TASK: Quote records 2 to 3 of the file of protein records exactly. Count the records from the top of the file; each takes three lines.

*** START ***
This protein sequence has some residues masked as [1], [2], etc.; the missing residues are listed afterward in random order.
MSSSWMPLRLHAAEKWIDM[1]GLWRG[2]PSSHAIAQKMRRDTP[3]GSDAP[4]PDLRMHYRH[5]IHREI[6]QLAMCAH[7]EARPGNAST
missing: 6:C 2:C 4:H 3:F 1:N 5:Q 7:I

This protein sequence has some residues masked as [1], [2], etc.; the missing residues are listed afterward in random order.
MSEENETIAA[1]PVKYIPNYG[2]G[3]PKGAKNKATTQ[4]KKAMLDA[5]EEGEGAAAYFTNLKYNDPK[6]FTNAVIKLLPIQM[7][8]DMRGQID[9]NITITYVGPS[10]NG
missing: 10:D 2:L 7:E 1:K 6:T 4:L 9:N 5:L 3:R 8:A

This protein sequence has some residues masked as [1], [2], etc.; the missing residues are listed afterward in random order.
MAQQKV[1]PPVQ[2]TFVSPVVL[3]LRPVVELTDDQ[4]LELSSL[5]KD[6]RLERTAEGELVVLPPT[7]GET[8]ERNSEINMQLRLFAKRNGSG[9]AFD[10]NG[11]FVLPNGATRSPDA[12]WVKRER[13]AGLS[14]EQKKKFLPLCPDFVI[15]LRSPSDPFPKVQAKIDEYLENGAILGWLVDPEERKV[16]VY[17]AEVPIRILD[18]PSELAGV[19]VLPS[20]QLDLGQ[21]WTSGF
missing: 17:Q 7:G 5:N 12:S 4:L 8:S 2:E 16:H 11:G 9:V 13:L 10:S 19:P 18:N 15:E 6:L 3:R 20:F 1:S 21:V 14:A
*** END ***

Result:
This protein sequence has some residues masked as [1], [2], etc.; the missing residues are listed afterward in random order.
MSEENETIAA[1]PVKYIPNYG[2]G[3]PKGAKNKATTQ[4]KKAMLDA[5]EEGEGAAAYFTNLKYNDPK[6]FTNAVIKLLPIQM[7][8]DMRGQID[9]NITITYVGPS[10]NG
missing: 10:D 2:L 7:E 1:K 6:T 4:L 9:N 5:L 3:R 8:A

This protein sequence has some residues masked as [1], [2], etc.; the missing residues are listed afterward in random order.
MAQQKV[1]PPVQ[2]TFVSPVVL[3]LRPVVELTDDQ[4]LELSSL[5]KD[6]RLERTAEGELVVLPPT[7]GET[8]ERNSEINMQLRLFAKRNGSG[9]AFD[10]NG[11]FVLPNGATRSPDA[12]WVKRER[13]AGLS[14]EQKKKFLPLCPDFVI[15]LRSPSDPFPKVQAKIDEYLENGAILGWLVDPEERKV[16]VY[17]AEVPIRILD[18]PSELAGV[19]VLPS[20]QLDLGQ[21]WTSGF
missing: 17:Q 7:G 5:N 12:S 4:L 8:S 2:E 16:H 11:G 9:V 13:L 10:S 19:P 18:N 15:E 6:L 3:R 20:F 1:S 21:V 14:A